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first_imgThe Army’s plan to shrink its active-duty end strength to 450,000 soldiers over the next three years will force the nation to assume a greater level of risk as the number of hotspots across the globe rises, Army Chief of Staff Gen. Ray Odierno said Thursday.“With the increased instability around the world, 490,000 is the right number, but we can’t do it,” Odierno said during a visit to Fort Carson. “We don’t have the budget to do it.”The decision to eliminate 40,000 troops was prompted by the discretionary spending caps imposed under the 2011 Budget Control Act. Odierno, who is retiring in August, is hoping lawmakers strike a multi-year deal to raise the spending caps. If not, the Army will need to shrink by an additional 30,000 troops to an end strength of 420,000 by the end of FY 2019.“I’m concerned we’re really on the razor’s edge at 450,000,” he said, reported the Colorado Springs Gazette. Additional troops are needed due to ongoing trouble in Iraq, tensions with Russia and other commitments on five continents.“As I make these visits to installations, I realize how busy our Army continues to be,” Odierno said. Soldiers stationed at Fort Carson currently are serving in Eastern Europe, Afghanistan and Jordan. “We have to be ready at all times.” Dan Cohen AUTHORlast_img read more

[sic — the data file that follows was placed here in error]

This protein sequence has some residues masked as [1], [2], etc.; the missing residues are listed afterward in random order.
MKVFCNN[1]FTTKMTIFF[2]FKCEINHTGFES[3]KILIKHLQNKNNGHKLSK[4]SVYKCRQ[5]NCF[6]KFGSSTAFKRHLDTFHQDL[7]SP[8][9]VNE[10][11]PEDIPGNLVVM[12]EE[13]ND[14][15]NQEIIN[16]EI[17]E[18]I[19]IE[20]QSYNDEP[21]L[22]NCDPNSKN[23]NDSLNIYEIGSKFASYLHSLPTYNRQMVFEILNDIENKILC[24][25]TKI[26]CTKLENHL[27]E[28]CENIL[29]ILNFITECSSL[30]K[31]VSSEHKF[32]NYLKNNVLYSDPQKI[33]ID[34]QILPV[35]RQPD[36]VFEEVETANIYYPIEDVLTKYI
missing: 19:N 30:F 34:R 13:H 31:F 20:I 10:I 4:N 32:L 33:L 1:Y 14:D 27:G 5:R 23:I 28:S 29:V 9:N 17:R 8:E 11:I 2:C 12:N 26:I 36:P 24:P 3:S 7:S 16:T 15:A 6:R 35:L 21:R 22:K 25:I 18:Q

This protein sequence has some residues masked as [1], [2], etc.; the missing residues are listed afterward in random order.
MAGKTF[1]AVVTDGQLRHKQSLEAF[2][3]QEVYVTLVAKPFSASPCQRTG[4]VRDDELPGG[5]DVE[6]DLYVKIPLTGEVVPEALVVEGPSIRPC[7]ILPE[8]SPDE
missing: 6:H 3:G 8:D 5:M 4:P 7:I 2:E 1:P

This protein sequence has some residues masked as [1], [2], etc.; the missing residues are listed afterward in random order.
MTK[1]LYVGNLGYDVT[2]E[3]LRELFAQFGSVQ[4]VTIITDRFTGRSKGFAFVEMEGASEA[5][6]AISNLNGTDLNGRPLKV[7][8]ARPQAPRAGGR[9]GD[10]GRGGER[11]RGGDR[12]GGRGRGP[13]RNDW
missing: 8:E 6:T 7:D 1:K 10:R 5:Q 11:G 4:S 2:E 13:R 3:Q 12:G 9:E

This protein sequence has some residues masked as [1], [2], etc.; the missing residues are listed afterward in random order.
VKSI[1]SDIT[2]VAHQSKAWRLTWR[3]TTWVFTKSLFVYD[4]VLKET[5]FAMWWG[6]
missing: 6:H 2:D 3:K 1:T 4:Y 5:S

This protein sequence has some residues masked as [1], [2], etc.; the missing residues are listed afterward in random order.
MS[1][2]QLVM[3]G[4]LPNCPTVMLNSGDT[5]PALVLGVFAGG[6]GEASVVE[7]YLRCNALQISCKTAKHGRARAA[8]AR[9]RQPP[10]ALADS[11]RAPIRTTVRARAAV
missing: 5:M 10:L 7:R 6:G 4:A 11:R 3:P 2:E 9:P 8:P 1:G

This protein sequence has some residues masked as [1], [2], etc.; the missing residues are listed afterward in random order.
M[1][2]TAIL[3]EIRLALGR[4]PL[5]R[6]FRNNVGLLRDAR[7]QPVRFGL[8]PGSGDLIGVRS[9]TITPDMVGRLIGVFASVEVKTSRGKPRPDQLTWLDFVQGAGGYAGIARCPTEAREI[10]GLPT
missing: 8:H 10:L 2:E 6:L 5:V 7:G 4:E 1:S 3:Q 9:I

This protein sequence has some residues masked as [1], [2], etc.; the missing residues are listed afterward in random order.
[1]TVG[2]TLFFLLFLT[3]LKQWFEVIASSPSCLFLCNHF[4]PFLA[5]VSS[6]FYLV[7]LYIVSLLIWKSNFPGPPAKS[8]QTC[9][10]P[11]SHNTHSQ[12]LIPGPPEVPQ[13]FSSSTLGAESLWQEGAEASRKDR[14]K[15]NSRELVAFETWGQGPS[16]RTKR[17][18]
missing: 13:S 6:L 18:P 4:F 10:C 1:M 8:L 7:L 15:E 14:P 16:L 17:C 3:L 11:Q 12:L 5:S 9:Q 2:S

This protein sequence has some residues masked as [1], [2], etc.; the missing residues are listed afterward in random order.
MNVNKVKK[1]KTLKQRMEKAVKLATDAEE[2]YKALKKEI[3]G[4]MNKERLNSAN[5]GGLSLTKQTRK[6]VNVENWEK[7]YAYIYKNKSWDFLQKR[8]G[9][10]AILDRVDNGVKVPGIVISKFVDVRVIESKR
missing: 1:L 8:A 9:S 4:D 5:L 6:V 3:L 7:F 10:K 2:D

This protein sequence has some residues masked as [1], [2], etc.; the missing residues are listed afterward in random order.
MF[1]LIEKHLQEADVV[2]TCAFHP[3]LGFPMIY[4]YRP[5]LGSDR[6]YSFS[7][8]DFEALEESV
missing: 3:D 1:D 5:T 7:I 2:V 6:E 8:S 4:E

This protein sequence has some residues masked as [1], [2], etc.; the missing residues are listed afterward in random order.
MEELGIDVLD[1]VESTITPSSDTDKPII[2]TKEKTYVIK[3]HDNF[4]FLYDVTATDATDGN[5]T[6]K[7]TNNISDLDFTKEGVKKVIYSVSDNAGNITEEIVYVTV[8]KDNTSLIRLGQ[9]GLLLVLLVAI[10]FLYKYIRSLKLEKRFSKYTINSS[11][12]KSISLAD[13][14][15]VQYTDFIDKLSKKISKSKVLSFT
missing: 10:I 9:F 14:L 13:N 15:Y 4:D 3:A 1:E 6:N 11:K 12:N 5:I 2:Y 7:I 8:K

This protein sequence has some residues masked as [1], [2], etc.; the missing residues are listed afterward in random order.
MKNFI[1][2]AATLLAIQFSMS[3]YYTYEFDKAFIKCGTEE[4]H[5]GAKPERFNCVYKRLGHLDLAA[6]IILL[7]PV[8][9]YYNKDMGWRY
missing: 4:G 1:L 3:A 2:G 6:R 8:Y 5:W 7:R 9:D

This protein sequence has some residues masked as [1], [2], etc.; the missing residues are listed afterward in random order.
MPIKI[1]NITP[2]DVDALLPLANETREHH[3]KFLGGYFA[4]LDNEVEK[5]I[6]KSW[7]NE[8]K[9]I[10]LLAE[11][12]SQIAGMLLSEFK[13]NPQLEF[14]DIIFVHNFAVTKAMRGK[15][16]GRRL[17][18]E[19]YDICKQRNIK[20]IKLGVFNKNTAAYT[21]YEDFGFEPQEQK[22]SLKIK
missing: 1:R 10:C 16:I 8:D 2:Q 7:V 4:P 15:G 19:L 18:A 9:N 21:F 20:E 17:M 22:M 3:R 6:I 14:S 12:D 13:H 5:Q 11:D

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first_img Tags The radiation warning message required by the city from phone retailers is: “To assure safety, the Federal Government requires that cell phones meet radio frequency (RF) exposure guidelines. If you carry or use your phone in a pants or shirt pocket or tucked into a bra when the phone is ON and connected to a wireless network, you may exceed the federal guidelines for exposure to RF radiation. Refer to the instructions in your phone or user manual for information about how to use your phone safely.” CTIA sued in June 2015, trying to stop Berkeley through an injunction. In April 2017, the 9th US Circuit Court of Appeals upheld the ordinance, finding it was in the public interest and based on FCC information. But in June 2018, the Supreme Court returned the case to the lower court for further review. Samsung, LG, Motorola: How soon can we expect 5G phones? 4:36 5G phones and your health: What you need to know We ran 5G speed tests on Verizon, AT&T, EE and more: Here’s what we found Mobile Phones Now playing: Watch this: null After the Supreme Court decision, CTIA said it would continue its fight against “forcing retailers to convey the government’s message.” At the same time, Matthai K. Chakko, Berkeley’s communications director, said the city didn’t think the decision would affect the ordinance. In 2013, after a three-year battle, the CTIA prevented San Francisco from requiring phone radiation messages. Farimah Faiz Brown, Berkeley’s city attorney, said the city is pleased with the court’s ruling. “The city has always firmly believed that the ordinance is constitutional and serves the public interest,” she said in an emailed statement Tuesday afternoon. The CTIA said in a statement that it is disappointed that Berkeley is continuing “to mislead the public” about mobile networks being harmful. “Radiofrequency energy from wireless devices and networks, including 5G, has not been shown to cause health problems, according to the consensus of the international scientific community,” the CTIA said in an emailed statement Wednesday morning. The group has a 90-day window to consider its legal options. First published July 2 at 3:05 p.m. PT.   Update at 3:54 p.m. PT: Adds comment from Berkeley city attorney Update July 3 at 12:58 p.m. PT: Adds comment from the CTIA center_img 5G and your health Legal 5G Berkeley’s right to warn consumers about cell phone radiation has been upheld in court. Angela Lang/CNET Wireless association CTIA has failed again to get the city of Berkeley, California, to stop warning people that using a cellphone could expose them to radiation. As part of the long-running debate over health concerns in using mobile phones, Berkeley’s “Right to Know” ordinance, which came into effect in 2016, was upheld by a court Tuesday. Berkeley had been enforcing a city ordinance that required phone retailers to inform prospective buyers that carrying phones in certain ways, like in pants pockets or bras, could cause them to exceed the FCC’s guidelines for radio frequency radiation maximum exposure. CTIA had argued that this violated the First Amendment, blocking retailers’ freedom of speech by requiring them to post “inflammatory” messages. Share your voice 0 5G cell phones 13 Photoslast_img read more